Thursday, June 16, 2016

Life Imitating Political Science, Edition #72

Phil Lagassé, David Auerswald and I are studying how/why legislatures oversee their armed forces in various ways.  This is the big project taking us all over the world and was inspired by the Canadian example of (to me) an incredibly weak parliament when it comes to defence matters.  We have lots of hypotheses about what causes legislatures to engage in more or less oversight and via what means.  A key question is how to handle classified info. 

While Canadian MPs don't have security clearances, they can go into closed meetings (in camera they call it).  But these meetings are kind of like Vegas: what happens in them is supposed to stay there but does not always. This story shows not just that, but something more important for us: that when parties flip positions, they also flip stances:
Bezan says opposition members feel increasingly that the defence committee is “dysfunctional” and run by “a tyranny of the majority” (the Liberals have six members, to the opposition’s four).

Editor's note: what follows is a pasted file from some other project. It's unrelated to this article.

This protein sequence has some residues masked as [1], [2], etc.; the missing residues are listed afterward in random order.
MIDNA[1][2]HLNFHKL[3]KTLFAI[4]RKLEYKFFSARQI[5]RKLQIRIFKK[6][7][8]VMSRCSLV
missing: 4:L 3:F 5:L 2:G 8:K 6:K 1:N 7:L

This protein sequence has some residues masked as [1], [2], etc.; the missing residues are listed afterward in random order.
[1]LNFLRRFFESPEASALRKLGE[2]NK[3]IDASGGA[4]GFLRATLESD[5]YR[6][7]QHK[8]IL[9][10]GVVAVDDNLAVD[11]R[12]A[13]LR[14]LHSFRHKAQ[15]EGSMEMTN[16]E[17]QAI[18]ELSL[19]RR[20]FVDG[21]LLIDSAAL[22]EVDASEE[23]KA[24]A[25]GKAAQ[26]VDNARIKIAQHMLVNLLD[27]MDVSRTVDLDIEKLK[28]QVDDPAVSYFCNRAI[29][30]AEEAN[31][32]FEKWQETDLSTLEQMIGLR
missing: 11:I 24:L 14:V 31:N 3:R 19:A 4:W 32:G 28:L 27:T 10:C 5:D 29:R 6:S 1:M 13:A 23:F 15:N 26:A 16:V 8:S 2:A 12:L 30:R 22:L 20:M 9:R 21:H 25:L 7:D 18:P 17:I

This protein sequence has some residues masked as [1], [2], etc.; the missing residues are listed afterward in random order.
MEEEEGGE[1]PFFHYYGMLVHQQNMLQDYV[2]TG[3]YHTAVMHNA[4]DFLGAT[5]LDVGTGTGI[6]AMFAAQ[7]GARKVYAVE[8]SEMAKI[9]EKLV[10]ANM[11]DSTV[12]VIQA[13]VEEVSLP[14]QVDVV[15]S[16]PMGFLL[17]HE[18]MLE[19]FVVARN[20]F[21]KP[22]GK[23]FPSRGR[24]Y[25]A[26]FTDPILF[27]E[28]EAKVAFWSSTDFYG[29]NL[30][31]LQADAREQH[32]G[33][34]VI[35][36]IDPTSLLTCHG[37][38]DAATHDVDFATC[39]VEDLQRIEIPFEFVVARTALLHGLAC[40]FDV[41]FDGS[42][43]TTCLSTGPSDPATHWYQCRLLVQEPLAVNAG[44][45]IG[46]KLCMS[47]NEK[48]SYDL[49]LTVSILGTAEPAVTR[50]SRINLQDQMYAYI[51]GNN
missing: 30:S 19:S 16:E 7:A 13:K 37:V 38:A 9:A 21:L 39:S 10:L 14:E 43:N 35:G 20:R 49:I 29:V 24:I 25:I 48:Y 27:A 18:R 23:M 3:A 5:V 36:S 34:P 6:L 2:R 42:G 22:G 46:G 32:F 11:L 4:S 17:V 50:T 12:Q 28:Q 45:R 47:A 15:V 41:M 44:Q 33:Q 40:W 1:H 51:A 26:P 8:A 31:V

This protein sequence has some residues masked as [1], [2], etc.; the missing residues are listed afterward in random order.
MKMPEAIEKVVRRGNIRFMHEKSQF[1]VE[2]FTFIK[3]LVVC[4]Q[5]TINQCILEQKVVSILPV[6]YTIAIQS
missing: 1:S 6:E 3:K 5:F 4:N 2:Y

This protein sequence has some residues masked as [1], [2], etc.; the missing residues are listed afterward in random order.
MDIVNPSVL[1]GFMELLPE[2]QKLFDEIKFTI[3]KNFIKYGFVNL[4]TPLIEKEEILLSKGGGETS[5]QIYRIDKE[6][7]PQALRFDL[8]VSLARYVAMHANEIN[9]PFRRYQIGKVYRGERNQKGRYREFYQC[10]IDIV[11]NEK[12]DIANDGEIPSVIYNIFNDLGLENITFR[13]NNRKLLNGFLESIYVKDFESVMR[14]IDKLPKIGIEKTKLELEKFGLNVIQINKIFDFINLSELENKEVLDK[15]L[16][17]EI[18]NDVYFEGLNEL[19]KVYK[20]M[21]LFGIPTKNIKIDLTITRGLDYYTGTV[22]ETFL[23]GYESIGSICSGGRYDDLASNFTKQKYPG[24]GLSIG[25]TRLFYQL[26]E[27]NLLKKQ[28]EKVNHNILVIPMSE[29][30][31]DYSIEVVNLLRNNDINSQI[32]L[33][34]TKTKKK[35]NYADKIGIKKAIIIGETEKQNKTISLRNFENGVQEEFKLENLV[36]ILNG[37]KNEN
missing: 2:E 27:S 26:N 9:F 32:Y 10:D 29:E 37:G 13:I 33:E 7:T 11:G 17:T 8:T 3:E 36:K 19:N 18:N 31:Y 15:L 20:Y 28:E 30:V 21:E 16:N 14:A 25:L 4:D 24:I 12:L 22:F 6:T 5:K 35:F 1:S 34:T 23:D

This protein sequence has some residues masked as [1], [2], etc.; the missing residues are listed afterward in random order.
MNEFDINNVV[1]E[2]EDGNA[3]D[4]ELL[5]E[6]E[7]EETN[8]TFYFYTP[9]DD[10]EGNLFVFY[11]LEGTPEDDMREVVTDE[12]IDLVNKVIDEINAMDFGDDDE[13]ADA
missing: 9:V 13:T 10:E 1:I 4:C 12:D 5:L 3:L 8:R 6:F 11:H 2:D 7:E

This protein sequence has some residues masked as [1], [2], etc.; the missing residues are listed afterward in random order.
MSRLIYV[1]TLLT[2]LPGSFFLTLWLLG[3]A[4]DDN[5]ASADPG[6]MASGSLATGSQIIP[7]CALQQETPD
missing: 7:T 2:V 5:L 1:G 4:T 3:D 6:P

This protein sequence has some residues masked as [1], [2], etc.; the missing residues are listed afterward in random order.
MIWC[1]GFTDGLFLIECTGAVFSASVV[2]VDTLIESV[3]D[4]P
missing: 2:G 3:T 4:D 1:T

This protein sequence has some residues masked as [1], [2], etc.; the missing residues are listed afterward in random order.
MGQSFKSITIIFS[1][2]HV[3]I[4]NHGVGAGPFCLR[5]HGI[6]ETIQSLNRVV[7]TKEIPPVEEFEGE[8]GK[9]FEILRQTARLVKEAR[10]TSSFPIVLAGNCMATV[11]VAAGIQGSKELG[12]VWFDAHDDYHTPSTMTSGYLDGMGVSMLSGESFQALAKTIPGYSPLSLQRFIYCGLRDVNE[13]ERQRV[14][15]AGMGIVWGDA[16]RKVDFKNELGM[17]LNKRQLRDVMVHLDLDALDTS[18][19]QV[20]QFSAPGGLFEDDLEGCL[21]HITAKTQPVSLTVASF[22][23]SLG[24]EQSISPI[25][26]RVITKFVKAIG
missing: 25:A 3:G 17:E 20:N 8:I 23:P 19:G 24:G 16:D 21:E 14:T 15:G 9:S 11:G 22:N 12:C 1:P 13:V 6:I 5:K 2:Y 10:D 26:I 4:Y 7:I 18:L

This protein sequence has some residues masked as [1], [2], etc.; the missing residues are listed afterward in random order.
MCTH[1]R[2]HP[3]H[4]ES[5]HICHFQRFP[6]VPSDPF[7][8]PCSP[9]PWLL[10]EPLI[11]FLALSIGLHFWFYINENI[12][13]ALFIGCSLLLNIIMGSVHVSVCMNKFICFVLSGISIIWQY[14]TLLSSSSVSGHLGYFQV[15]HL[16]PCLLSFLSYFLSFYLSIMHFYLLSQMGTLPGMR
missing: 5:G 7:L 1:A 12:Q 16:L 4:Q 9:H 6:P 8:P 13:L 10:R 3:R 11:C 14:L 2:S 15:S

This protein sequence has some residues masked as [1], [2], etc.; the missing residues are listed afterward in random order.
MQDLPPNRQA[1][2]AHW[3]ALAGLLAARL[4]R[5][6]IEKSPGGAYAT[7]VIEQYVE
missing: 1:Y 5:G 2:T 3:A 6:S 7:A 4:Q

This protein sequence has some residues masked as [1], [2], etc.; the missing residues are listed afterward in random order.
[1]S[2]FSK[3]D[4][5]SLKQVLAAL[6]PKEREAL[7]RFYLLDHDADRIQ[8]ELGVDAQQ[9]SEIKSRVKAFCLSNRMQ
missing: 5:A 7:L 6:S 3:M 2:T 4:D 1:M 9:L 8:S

“They should respect the rights and privileges of members but they are acting arrogantly and using their majority to intimidate the opposition,” he said.
This is fun for us and our project precisely because the Conservatives were very heavy handed with their majority when they had it--the agenda of the defence committee was driven by the government.  And this tells us that institutions provide incentives and constraints that seem to matter more than whatever principle/value differences that are supposed to exist.

Oh, and the timing is good, too, as I am participating in a roundtable with the Defence Committee on Monday.  It is about the Defence Review, but perhaps I can flip the script and make it a focus group on parliamentary scrutiny on defence matters?

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